Medical Physiology Block 5 Week 2 Flashcards Preview

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Flashcards in Medical Physiology Block 5 Week 2 Deck (31):

What is the equation for the amount of gas dissolved in a solution?

partial pressure of the gas multiplied by a solubility constant (linked to cardiac output)


What is the partial pressure of oxygen in alveolar air? mixed-venous blood? arterial blood? dry inspired air? wet inspired air?

100; 40; 100; 160; 150 ((760-47) x 0.21)


What is the partial pressure of carbon dioxide in alveolar air? mixed-venous blood? arterial blood? dry inspired air? wet inspired air?

40; 46; 40; 0; 0


How is oxygen carried in blood?

dissolved in the blood or bound to hemoglobin


Describe adult hemoglobin.

4 subunits each with a heme moiety (iron-containing porphyrin ring); 2 alpha chains and 2 beta chains


What is the oxidation state of iron in adult hemoglobin?

+2 (ferrous)


What is the oxidation state of iron in methemoglobin? Can it bind oxygen? what enzyme converts it back to hemoglobin?

+3; NO; methemoglobin reductase (NADH-dependent)


How is the structure of fetal hemoglobin different from adult hemoglobin?

2 alpha chains and 2 gamma chains


What is the oxygen binding capacity of blood?

maximum amount of oxygen that can be bound to hemoglobin in blood (measured at 100% saturation)


What is the oxygen content of blood?

total amount of oxygen carried by blood, including bound and dissolved; equals (oxygen binding capacity x % saturation) + dissolved oxygen


What is the oxygen saturation of arterial blood?

about 97-98% (at a partial pressure of about 100 mm Hg)


What is the oxygen saturation of mixed-venous blood?

about 75% (at a partial pressure of 40 mm Hg); meaning three of the four heme groups are bound by oxygen


Why is the hemoglobin-oxygen dissociation curve sigmoidal?

positive cooperativity


Is the optimal saturation of blood (arterial) resistant to changes in oxygen partial pressure (as low as 60 mm Hg at high altitudes)?

Yes; the Hb-O2 dissociation curve is relatively flat in this segment of the plot


What factors help to unload oxygen from hemoglobin (in peripheral tissues)?

high temperature, low pH & high carbon dioxide partial pressure (Bohr effect), and 2,3 di-phosphoglycerate (2,3 DPG)


What is one reason for the increased affinity for oxygen of fetal hemoglobin?

2,3 DPG can be formed but does not bind to the molecule (normally binds between beta chains)


What happens in carbon monoxide poisoning?

carbon monoxide competes with oxygen for hemoglobin binding (has a higher affinity decreasing the oxygen content of blood); binding of oxygen to remaining hemoglobin binding sites with a higher affinity (difficulty unloading the oxygen to peripheral tissues)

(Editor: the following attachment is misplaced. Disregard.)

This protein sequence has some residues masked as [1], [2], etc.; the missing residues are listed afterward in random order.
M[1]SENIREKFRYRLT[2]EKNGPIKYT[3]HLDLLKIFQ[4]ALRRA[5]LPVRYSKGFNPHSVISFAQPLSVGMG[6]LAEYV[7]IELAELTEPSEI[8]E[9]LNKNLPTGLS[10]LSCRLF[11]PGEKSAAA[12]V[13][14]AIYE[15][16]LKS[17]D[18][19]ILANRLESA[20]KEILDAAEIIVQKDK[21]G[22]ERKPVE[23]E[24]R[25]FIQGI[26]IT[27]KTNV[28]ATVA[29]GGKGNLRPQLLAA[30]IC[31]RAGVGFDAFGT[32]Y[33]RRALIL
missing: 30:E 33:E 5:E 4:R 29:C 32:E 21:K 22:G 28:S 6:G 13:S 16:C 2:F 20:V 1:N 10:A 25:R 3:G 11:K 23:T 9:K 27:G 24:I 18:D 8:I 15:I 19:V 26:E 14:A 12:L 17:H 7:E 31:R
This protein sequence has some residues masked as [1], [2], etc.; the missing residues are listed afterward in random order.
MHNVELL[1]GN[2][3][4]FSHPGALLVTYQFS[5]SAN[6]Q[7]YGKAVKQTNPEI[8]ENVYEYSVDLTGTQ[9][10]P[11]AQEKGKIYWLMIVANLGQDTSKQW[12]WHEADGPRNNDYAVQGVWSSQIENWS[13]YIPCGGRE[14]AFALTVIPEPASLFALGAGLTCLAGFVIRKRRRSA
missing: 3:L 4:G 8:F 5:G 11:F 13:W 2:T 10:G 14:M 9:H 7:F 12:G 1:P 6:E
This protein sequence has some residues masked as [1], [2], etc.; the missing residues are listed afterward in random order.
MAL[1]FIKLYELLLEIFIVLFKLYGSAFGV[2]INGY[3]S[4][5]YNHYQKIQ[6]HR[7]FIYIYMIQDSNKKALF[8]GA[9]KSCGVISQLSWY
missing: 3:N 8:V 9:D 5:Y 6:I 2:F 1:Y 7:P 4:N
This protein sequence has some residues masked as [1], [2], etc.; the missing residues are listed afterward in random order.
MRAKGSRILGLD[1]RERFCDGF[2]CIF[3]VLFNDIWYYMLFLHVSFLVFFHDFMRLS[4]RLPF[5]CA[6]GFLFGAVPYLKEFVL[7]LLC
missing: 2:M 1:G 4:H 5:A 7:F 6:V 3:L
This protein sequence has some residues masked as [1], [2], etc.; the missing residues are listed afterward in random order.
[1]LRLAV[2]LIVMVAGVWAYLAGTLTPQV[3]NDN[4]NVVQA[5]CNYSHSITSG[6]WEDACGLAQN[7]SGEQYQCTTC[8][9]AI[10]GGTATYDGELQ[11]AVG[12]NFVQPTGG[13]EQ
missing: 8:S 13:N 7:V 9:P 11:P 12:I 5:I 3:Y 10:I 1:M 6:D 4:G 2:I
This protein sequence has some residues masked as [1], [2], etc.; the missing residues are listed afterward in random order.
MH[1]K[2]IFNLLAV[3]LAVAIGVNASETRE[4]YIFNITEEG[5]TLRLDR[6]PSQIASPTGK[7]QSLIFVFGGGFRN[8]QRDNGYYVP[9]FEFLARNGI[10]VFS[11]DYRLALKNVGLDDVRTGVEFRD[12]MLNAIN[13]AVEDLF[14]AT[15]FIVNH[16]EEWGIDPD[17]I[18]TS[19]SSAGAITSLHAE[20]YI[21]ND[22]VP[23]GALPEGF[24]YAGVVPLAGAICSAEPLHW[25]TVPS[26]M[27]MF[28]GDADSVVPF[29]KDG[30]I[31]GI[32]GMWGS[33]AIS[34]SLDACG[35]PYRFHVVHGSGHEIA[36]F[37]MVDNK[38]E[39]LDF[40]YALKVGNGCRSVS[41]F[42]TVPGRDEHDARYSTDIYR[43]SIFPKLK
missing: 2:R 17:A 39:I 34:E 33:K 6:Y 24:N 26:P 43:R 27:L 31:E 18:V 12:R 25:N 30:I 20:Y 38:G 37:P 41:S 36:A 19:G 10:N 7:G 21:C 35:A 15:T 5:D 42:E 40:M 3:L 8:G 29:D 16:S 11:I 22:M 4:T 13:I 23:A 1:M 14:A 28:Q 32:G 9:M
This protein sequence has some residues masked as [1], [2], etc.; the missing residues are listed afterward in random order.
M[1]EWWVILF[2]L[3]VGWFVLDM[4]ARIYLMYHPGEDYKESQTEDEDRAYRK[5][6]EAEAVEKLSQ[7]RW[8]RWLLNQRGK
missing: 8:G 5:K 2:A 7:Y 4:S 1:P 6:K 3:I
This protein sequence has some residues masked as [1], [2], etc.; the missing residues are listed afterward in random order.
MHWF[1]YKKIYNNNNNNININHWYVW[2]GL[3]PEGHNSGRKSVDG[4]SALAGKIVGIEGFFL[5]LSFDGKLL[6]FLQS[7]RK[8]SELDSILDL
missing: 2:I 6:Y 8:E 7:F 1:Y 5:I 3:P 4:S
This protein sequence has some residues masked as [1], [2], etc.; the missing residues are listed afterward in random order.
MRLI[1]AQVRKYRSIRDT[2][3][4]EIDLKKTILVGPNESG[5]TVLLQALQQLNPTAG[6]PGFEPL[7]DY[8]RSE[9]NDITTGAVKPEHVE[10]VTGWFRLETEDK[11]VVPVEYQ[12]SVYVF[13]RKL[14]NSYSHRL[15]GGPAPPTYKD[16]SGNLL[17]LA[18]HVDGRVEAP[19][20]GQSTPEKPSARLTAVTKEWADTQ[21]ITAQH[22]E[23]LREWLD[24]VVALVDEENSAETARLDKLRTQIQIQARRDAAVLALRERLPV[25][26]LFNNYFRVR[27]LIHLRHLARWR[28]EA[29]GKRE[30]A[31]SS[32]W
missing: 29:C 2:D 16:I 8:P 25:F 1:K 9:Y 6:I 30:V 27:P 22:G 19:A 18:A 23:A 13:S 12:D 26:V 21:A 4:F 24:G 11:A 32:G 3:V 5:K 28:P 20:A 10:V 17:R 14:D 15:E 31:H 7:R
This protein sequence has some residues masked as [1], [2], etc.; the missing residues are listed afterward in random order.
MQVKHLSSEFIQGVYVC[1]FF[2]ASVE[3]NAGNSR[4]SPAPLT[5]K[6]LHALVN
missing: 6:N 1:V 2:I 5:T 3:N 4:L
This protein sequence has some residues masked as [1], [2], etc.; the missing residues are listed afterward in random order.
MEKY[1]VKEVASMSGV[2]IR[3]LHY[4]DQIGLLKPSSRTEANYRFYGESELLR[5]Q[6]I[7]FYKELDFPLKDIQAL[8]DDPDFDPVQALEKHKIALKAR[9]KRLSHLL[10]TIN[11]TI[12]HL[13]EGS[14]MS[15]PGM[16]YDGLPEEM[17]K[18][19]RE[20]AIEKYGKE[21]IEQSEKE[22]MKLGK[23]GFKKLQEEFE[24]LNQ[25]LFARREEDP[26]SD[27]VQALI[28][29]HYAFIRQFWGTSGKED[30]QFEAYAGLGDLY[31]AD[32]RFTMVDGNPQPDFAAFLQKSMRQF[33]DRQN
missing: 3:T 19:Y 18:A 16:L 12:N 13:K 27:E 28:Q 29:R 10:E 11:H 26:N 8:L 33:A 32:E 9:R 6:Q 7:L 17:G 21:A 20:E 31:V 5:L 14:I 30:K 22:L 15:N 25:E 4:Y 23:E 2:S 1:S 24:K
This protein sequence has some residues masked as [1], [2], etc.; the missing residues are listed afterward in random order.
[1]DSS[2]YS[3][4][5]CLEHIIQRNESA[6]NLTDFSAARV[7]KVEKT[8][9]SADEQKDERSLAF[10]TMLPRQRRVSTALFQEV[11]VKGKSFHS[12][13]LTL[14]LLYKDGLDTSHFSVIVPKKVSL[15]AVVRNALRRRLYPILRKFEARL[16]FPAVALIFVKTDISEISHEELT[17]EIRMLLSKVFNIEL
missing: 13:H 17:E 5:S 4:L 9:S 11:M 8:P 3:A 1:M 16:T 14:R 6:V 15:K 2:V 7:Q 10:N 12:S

How is carbon dioxide carried in the blood?

primarily as bicarbonate inside the red blood cell (carbonic anhydrase speeds up reaction to form carbonic acid followed by bicarbonate and a proton; bicarbonate gets shuttled out of the cell in exchange for chloride and proton is buffered by hemoglobin); some may be dissolved and some may bind to hemoglobin to form a carbaminohemoglobin molecule (plus a proton)


What channels allow bicarbonate to diffuse through the red blood cell membrane?

aquaporin 1 and Rh complex


How is carbon dioxide released in the lungs?

Bicarbonate that was in the plasma enters the RBC (exchange with chloride), recombines with a proton to form carbon dioxide and water (first carbonic acid) and diffuses across the RBC membrane and endothelial cell membrane


What is the Haldane effect?

For a given pCO2, carbon dioxide content of blood increases as pO2 falls (or saturation decreases)


What is Fick's law? Is this a general concept for the entire lung?

net flux of a gas = diffusing capacity of the lung multiplied by pressure difference between alveolar partial pressure and capillary partial pressure; NO: at one instance in time and at a discrete piece of alveoli


What is the path of an oxygen from inside the airway to the capillary?

Must first diffuse through an aqueous layer (Henry's law) and then through type I pneumocyte membreane (epithelial cell), ECM, endothelial cell membrane + basement membrane, and finally across the red blood cell membrane


What defines the diffusing capacity of the lung?

surface area and thickness of the diffusion barrier, solubility of the gas, and size of the gas multiplied by a constant


What is another way to describe the diffusing capacity of the lung?

membrane diffusing capacity (through all the various barriers) multiplied by rate at which oxygen binds hemoglobin and the volume of pulmonary capillary blood; resistance is the reciprocal of diffusing capacity


How is diffusing capacity measured?

through carbon monoxide testing


What is Fick's principle?

net flow equals content at the end of the capillary multiplied by cardiac output


What does increasing cardiac output do to the time an individual hemoglobin molecule is in contact with the alveolar barrier?

decreases the time and results in less uptake of oxygen (or carbon monoxide)


Describe perfusion-limited exchange. Which gases are perfusion limited?

gas reaches diffusion equilibrium (diffusion of the gas can only be increased if blood flow increases; net flux is proportional to cardiac output); carbon dioxide, oxygen, and N20


Describe diffusion-limited exchange. Which gases are diffusion limited?

gas does not reach diffusion equilibrium at the end of the capillary (diffusion of the gas is proportional to the diffusing capacity of the lung); carbon monoxide (binds to hemoglobin slower than oxygen) and has a low driving force that prevents it from reaching diffusion equilibrium


What diseases decrease the diffusing capacity of the lung? What other complication do these diseases cause?

pulmonary fibrosis, pneumonia, and pulmonary edema (increases aqueous layer); hypoxemia resulting from perfusion ventilation mismatch